We found strong evidence for many pharmacologic treatments for cancer pain. Strong evidence supports β-agonists, morphine, pulmonary rehabilitation, and oxygen for symptomatic care of COPD, and opioid use is weakly supported for cancer dyspnea. Antidepressants have strong support for treating depression. Strong evidence supports the use of multidisciplinary interventions to enhance continuity and reduce inappropriate utilization. Weak to moderate evidence suggests that multifaceted, individually targeted caregiver programs can relieve burden.
We found weak evidence for the effectiveness of specific palliative service delivery innovations for managing pain and dyspnea, and we found no evidence that they improve depression. We found no evidence addressing pain management in advanced noncancer conditions, and insufficient evidence addressing dyspnea in cancer and heart failure. We identified research priorities about short-acting antidepressants and caregiving challenges in populations other than patients with dementia.
A recent systematic review found symptoms to be commonplace in late life across conditions (151). Because our review shows that treatment is effective, assessment and follow-up of pain, dyspnea, and depression are clinical priorities. Palliative care teams may be effective because they ensure symptom screening, treatment, and follow-up. Symptom research priorities include evaluation and management of pain in noncancer conditions, dyspnea in cancer, depression in late life (for example, short-acting antidepressants), and symptoms in the cognitively impaired.
Given the lack of patient- and family-centered measures (152), older research has focused on legal, administrative, and utilization outcomes of advance care planning. However, more recent research emphasizes broader inter ventions—including trained facilitators, involving key decision makers, and addressing care across settings. Recent literature has focused on special settings (for example, ICU or nursing home). Research should evaluate advance care planning in various conditions (for example, outpatients with advanced heart failure) and across settings.
Palliative care trials that have improved continuity did not compare various approaches. Heart failure research affirms the effectiveness of comprehensive interventions that ensure comprehensive support across time and settings. Such research has targeted utilization, with less attention to patient- and family-centered outcomes. Care coordination and continuity become especially difficult at the end of life when the patient faces complex transitions. For example, 25% of Oregonians use 3 or more settings during their last 4 weeks of life (128).
Most studies about caregiving focused on dementia, with some on cancer. Individual interventions yielded larger treatment effects, yet group interventions predominate in the literature. Multicomponent interventions show more consistent improvement in caregiver burden, although the effect size is generally small. Future research should compare alternative strategies and include other common patient conditions.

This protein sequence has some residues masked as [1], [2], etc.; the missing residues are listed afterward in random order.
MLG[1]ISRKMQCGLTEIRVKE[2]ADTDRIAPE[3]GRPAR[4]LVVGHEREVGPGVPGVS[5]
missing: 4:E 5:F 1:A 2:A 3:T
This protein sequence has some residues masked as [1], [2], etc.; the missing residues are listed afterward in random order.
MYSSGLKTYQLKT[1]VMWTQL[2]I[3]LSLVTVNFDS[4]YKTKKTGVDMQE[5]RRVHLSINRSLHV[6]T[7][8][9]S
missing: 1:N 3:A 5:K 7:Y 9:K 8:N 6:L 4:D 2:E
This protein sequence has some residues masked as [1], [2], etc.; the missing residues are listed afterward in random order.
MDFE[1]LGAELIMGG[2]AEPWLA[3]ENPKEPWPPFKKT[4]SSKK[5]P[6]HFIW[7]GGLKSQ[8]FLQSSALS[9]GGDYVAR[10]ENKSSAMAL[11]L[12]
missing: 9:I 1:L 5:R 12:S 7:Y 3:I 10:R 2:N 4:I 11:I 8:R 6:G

Limitations of our review include that much of the literature relevant to these domains and the care of patients with advanced illness does not have a common keyword or indexing term. We dealt with this challenge by conducting disease-specific supplemental searches, but we may have missed relevant citations. Our study did not address certain domains (for example, spiritual support or bereavement) or technical interventions (for example, palliative surgery); future reviews will have to address these topics.
In summary, our systematic review identified interventions that could generate substantial improvement in the end-of-life experience. For example, the evidence base for improving cancer pain makes failing to relieve pain clearly unjustifiable (2). Although we address important research gaps, the rapid aging of our population makes implementation of current knowledge crucial in order to assure the highest possible quality of care throughout the lifespan.
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Anthony T Kerigan
March 3, 2008
Evidence for improving palliative care at the end of life
The recent review in the Annals of evidence of palliative care brings to light some of the challenges of summarising evidence in this area(1). The evidence that the authors have assembled supporting recommendations for the treatment of dyspnea in COPD illustrate these challenges.
Firstly,in defining end of life,there is much variability leading to incorporation of evidence from various stages of the natural history. Only one review in this area,examining opiods,focused on end of life(2). The others cited are drawn from studies of stable,but not end of life,COPD,which may,but not neccessarily, be applicable to patients with end stage COPD.
Secondly,the danger of "lumping" leads to a variety of conditions,COPD,heart failure,and advanced cancer,being included in the review of treatment of dyspnea(2) It is unlikely that the same mechanisms are responsible for dyspnea in all groups or that a particular treatment would have similar effects. In fact ,if the four studies of COPD are examined separately,they are not supportive of the positive recommendation of this review.
There will always be difficulties in studying the efficacy of interventions in the terminal phase of chronic conditions such COPD and heart failure. Extrapolation from studies in the more stable but less severe stages will need to made but with due allowance for the individual needs of the patient.
1.Lorenz KA,Lynn J, Dy SM, Shugarman LR, Wilkinson A, Mularski RA et al. Evidence for improving palliative care at the end of life :A systematic review. Ann Intern Med. 2008;148:147-159
2.Jennings AL, Davies AN, Higgins JP, Gibbs JS, Broadley KE. A systematic review of the use of opiods in the management of dyspnea. Thorax. 2002;57:939-944